There are many reasons to be concerned about the chemical bisphenol-A or BPA. The Food and Drug Administration says BPA is safe low levels, but other countries take a more cautious approach: Austria, Denmark, Belgium, France and China limit the chemical's contact with food. The FDA continues to study the issue.
Studies have shown that BPA, a plastic-stiffening chemical and synthetic female hormone, can be a contributing factor to asthma, sexual dysfunction, breast cancer, obesity and other health issues. The material is so widely used in in polycarbonate plastics and epoxy resins that it's difficult to avoid. The resin is commonly used as a lining in many canned foods, even though BPA can seep out if it comes in contact with heat or acid.
In response, several companies have removed BPA from their cans, and others have moved away from using it in the cans of specific foods. Here's a list of national brands that produce canned foods that do no have BPA in the lining:
Amy’s: According to a 2012 blog post on BPA and canned food, Amy’s confirmed that it had transitioned out of BPA-lined cans. The company website doesn’t have any information about BPA.
Bionaturae: This company produces mostly bottled foods, but it does have a few varieties of canned tomatoes. None of its tomatoes are in BPA-lined cans.
Crown Prince Seafood: A list of the canned tunas, salmons, sardines and more that are available in BPA-free cans from Crown Prince is on the company’s website.
Eden Foods: The company's canned beans, rice & beans, refried bean, and chili all come in BPA-free cans, but the company doesn't feel there is a suitable can for high acidic foods like tomatoes. It has moved one-third of its tomato products to amber glass, but the rest of the tomatoes continue to be in BPA-lined cans.
Farmer’s Market: Organic canned pumpkin, sweet potatoes and butternut squash are this company’s specialties. The company's cans have been BPA-free since 2011.
Trader Joe’s: Trader Joe’s has finally put its BPA information on its website. Here’s what the website says:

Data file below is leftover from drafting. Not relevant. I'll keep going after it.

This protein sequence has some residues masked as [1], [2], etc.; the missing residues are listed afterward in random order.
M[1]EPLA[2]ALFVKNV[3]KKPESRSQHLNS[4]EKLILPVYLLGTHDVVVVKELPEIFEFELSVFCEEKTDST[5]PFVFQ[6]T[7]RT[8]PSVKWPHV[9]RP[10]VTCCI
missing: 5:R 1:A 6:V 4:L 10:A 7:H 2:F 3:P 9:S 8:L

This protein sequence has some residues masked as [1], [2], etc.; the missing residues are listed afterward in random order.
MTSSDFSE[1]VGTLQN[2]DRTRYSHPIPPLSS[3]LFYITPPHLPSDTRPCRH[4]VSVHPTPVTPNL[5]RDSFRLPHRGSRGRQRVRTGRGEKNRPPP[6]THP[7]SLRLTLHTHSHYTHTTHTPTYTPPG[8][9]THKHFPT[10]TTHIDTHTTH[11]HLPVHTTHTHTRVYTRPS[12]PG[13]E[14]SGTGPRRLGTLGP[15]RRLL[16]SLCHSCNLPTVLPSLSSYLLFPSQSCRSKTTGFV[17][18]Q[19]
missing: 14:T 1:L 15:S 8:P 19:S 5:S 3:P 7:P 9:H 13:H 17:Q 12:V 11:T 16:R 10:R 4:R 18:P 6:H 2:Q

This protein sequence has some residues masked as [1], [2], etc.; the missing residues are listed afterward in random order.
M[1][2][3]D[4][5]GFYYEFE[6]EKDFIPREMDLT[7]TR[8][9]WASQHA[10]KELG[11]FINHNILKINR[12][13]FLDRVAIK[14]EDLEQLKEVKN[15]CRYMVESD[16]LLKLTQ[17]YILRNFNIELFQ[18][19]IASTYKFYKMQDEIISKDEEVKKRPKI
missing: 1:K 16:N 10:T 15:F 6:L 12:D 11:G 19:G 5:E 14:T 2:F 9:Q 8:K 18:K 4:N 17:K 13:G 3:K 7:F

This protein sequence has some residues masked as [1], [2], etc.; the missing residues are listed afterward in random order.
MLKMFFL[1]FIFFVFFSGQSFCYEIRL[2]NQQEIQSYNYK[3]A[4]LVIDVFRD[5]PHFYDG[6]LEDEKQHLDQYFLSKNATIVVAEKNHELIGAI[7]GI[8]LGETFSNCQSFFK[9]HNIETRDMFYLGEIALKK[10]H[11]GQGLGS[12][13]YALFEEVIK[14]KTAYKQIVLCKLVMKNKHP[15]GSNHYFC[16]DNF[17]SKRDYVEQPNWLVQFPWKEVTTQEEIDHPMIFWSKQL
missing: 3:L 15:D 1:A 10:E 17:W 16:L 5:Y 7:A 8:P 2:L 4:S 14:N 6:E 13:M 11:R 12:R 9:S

Most canned fish, chicken & beef (Except sardines, crabs, Cherrystone clams & oysters)
Most canned fruits & vegetables (Except mandarins, hatch chilies, artichokes & olives)
All canned coconut milk and coconut cream
All pet food
Select canned soups & stews: Organic Black Bean Soup, Organic Lentil Soup, Organic Split Pea Soup, and Organic Vegetarian Chili
Muir Glen: The company doesn’t have any information on its website, but according to a representative from the company who responded to a question on Chowhound, all Muir Glen canned tomato products are packaged using a lining that's made without BPA.
Westbrae Natural: Vegetarian products from Westbrae come in cans that are lined with “food grade epoxy,” not BPA.
Wild Planet Foods: Many of Wild Planet’s sustainably caught seafood items come in cans that do not contain BPA. The cans are not labeled, but the company’s website identifies which of its products come in BPA-free cans.
There's one additional point that should be mentioned. Here, we've focused on BPA-lined cans that contain food, but many beverage cans are also lined with BPA. Beverages like soft drinks, fruit drinks, energy drinks, and even canned beer can be overlooked sources of BPA. If you're concerned about BPA in beverage cans, drink your beverages out of glass bottles, plastic bottles with the recycling symbols #1, #2, #4 or #5 on the bottom, or from tetra packs.
Did we miss any brands? Let us know in the comments.
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